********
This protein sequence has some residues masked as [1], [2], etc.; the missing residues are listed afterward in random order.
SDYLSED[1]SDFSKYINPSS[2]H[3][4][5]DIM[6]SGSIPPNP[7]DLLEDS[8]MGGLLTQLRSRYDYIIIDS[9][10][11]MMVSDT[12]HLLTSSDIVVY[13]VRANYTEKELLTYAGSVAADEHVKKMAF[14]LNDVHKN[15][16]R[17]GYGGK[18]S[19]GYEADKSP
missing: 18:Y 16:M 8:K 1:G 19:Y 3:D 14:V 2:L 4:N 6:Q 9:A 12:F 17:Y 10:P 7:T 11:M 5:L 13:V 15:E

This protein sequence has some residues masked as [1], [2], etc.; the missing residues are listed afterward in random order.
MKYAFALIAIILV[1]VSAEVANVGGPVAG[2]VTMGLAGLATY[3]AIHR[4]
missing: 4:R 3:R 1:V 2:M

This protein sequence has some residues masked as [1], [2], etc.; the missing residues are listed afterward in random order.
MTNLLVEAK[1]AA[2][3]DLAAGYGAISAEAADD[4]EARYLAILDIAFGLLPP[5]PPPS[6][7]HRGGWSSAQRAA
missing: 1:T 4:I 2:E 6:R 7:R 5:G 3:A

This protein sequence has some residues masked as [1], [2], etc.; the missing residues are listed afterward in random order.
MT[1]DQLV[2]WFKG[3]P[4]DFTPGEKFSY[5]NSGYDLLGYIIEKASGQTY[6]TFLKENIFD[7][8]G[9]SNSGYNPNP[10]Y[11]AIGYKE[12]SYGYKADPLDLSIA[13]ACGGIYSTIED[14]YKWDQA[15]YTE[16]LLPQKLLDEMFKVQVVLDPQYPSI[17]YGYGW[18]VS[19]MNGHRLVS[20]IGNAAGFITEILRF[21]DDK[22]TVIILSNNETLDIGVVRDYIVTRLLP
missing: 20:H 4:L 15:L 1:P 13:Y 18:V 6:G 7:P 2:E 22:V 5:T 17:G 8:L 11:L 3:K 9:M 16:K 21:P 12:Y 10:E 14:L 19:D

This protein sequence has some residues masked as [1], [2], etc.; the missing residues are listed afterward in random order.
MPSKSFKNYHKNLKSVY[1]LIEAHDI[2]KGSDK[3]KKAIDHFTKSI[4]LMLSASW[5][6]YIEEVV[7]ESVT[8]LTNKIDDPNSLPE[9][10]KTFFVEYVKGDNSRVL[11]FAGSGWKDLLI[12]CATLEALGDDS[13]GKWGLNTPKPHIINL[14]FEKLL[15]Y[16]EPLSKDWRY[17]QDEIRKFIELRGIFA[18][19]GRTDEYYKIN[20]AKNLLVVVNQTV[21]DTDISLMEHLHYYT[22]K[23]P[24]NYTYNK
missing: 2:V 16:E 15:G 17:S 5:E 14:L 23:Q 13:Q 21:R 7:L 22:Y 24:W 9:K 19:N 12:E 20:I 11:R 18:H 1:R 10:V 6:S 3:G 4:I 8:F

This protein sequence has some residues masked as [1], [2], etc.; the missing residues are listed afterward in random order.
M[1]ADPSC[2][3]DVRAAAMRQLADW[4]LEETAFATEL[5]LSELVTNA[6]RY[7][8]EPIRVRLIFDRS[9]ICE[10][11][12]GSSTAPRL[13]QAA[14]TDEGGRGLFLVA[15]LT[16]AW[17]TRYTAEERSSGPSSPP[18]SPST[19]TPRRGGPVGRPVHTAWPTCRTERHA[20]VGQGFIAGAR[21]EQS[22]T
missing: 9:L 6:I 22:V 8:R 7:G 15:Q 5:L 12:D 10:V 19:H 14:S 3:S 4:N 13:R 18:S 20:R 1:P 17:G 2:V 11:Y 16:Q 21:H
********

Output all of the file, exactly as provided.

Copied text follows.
This protein sequence has some residues masked as [1], [2], etc.; the missing residues are listed afterward in random order.
SDYLSED[1]SDFSKYINPSS[2]H[3][4][5]DIM[6]SGSIPPNP[7]DLLEDS[8]MGGLLTQLRSRYDYIIIDS[9][10][11]MMVSDT[12]HLLTSSDIVVY[13]VRANYTEKELLTYAGSVAADEHVKKMAF[14]LNDVHKN[15][16]R[17]GYGGK[18]S[19]GYEADKSP
missing: 18:Y 16:M 8:K 1:G 19:Y 3:D 14:V 2:L 4:N 6:Q 9:A 12:F 17:Y 10:P 7:T 11:M 5:L 13:V 15:E

This protein sequence has some residues masked as [1], [2], etc.; the missing residues are listed afterward in random order.
MKYAFALIAIILV[1]VSAEVANVGGPVAG[2]VTMGLAGLATY[3]AIHR[4]
missing: 4:R 3:R 1:V 2:M

This protein sequence has some residues masked as [1], [2], etc.; the missing residues are listed afterward in random order.
MTNLLVEAK[1]AA[2][3]DLAAGYGAISAEAADD[4]EARYLAILDIAFGLLPP[5]PPPS[6][7]HRGGWSSAQRAA
missing: 1:T 4:I 2:E 6:R 7:R 5:G 3:A

This protein sequence has some residues masked as [1], [2], etc.; the missing residues are listed afterward in random order.
MT[1]DQLV[2]WFKG[3]P[4]DFTPGEKFSY[5]NSGYDLLGYIIEKASGQTY[6]TFLKENIFD[7][8]G[9]SNSGYNPNP[10]Y[11]AIGYKE[12]SYGYKADPLDLSIA[13]ACGGIYSTIED[14]YKWDQA[15]YTE[16]LLPQKLLDEMFKVQVVLDPQYPSI[17]YGYGW[18]VS[19]MNGHRLVS[20]IGNAAGFITEILRF[21]DDK[22]TVIILSNNETLDIGVVRDYIVTRLLP
missing: 20:H 4:L 15:L 1:P 13:Y 18:V 6:G 7:P 2:E 22:V 5:T 17:G 8:L 11:L 3:K 9:M 16:K 21:P 12:Y 10:E 14:L 19:D

This protein sequence has some residues masked as [1], [2], etc.; the missing residues are listed afterward in random order.
MPSKSFKNYHKNLKSVY[1]LIEAHDI[2]KGSDK[3]KKAIDHFTKSI[4]LMLSASW[5][6]YIEEVV[7]ESVT[8]LTNKIDDPNSLPE[9][10]KTFFVEYVKGDNSRVL[11]FAGSGWKDLLI[12]CATLEALGDDS[13]GKWGLNTPKPHIINL[14]FEKLL[15]Y[16]EPLSKDWRY[17]QDEIRKFIELRGIFA[18][19]GRTDEYYKIN[20]AKNLLVVVNQTV[21]DTDISLMEHLHYYT[22]K[23]P[24]NYTYNK
missing: 2:V 16:E 15:G 17:S 5:E 14:L 23:Q 13:Q 21:R 7:L 22:Y 24:W 9:K 19:N 12:E 20:I 11:R 18:H 1:R 10:V 6:S 3:G 4:I 8:F

This protein sequence has some residues masked as [1], [2], etc.; the missing residues are listed afterward in random order.
M[1]ADPSC[2][3]DVRAAAMRQLADW[4]LEETAFATEL[5]LSELVTNA[6]RY[7][8]EPIRVRLIFDRS[9]ICE[10][11][12]GSSTAPRL[13]QAA[14]TDEGGRGLFLVA[15]LT[16]AW[17]TRYTAEERSSGPSSPP[18]SPST[19]TPRRGGPVGRPVHTAWPTCRTERHA[20]VGQGFIAGAR[21]EQS[22]T
missing: 9:L 6:I 22:V 8:R 7:G 15:Q 5:L 12:D 10:V 19:H 14:S 3:S 4:N 13:R 18:S 20:R 1:P 17:G 2:V 11:Y 16:Q 21:H